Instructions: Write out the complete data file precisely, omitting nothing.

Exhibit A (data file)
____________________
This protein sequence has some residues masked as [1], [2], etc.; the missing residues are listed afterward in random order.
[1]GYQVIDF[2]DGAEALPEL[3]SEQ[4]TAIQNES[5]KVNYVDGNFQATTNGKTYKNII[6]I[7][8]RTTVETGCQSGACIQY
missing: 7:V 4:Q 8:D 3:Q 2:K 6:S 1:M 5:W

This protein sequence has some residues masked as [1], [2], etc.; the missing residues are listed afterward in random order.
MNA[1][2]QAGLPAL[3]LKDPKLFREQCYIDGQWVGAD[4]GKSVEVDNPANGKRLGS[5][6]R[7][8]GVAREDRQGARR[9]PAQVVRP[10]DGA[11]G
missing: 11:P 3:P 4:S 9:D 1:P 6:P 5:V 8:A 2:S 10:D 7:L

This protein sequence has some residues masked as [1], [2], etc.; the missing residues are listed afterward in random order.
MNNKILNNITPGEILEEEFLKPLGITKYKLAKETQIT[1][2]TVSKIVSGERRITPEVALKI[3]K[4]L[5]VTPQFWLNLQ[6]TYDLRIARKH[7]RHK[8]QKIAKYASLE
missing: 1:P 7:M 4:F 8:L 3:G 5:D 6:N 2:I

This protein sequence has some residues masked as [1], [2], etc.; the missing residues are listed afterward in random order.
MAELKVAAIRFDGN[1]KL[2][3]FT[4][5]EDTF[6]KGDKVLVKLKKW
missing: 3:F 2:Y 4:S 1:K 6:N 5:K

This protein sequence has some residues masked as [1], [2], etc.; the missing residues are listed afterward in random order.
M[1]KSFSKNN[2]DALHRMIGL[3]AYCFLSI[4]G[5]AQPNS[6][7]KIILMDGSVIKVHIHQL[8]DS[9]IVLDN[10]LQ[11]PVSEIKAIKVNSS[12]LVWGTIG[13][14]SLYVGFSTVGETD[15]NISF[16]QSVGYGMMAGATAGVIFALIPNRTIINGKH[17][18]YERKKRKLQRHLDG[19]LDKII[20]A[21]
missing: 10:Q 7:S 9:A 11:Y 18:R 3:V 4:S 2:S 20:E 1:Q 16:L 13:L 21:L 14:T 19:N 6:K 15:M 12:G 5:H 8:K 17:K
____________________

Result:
This protein sequence has some residues masked as [1], [2], etc.; the missing residues are listed afterward in random order.
[1]GYQVIDF[2]DGAEALPEL[3]SEQ[4]TAIQNES[5]KVNYVDGNFQATTNGKTYKNII[6]I[7][8]RTTVETGCQSGACIQY
missing: 7:V 4:Q 8:D 3:Q 2:K 6:S 1:M 5:W

This protein sequence has some residues masked as [1], [2], etc.; the missing residues are listed afterward in random order.
MNA[1][2]QAGLPAL[3]LKDPKLFREQCYIDGQWVGAD[4]GKSVEVDNPANGKRLGS[5][6]R[7][8]GVAREDRQGARR[9]PAQVVRP[10]DGA[11]G
missing: 11:P 3:P 4:S 9:D 1:P 6:P 5:V 8:A 2:S 10:D 7:L

This protein sequence has some residues masked as [1], [2], etc.; the missing residues are listed afterward in random order.
MNNKILNNITPGEILEEEFLKPLGITKYKLAKETQIT[1][2]TVSKIVSGERRITPEVALKI[3]K[4]L[5]VTPQFWLNLQ[6]TYDLRIARKH[7]RHK[8]QKIAKYASLE
missing: 1:P 7:M 4:F 8:L 3:G 5:D 6:N 2:I

This protein sequence has some residues masked as [1], [2], etc.; the missing residues are listed afterward in random order.
MAELKVAAIRFDGN[1]KL[2][3]FT[4][5]EDTF[6]KGDKVLVKLKKW
missing: 3:F 2:Y 4:S 1:K 6:N 5:K

This protein sequence has some residues masked as [1], [2], etc.; the missing residues are listed afterward in random order.
M[1]KSFSKNN[2]DALHRMIGL[3]AYCFLSI[4]G[5]AQPNS[6][7]KIILMDGSVIKVHIHQL[8]DS[9]IVLDN[10]LQ[11]PVSEIKAIKVNSS[12]LVWGTIG[13][14]SLYVGFSTVGETD[15]NISF[16]QSVGYGMMAGATAGVIFALIPNRTIINGKH[17][18]YERKKRKLQRHLDG[19]LDKII[20]A[21]
missing: 10:Q 7:S 9:A 11:Y 18:R 3:V 4:S 2:S 20:E 1:Q 16:L 13:L 21:L 14:T 19:N 6:K 15:M 12:G 5:H 8:K 17:K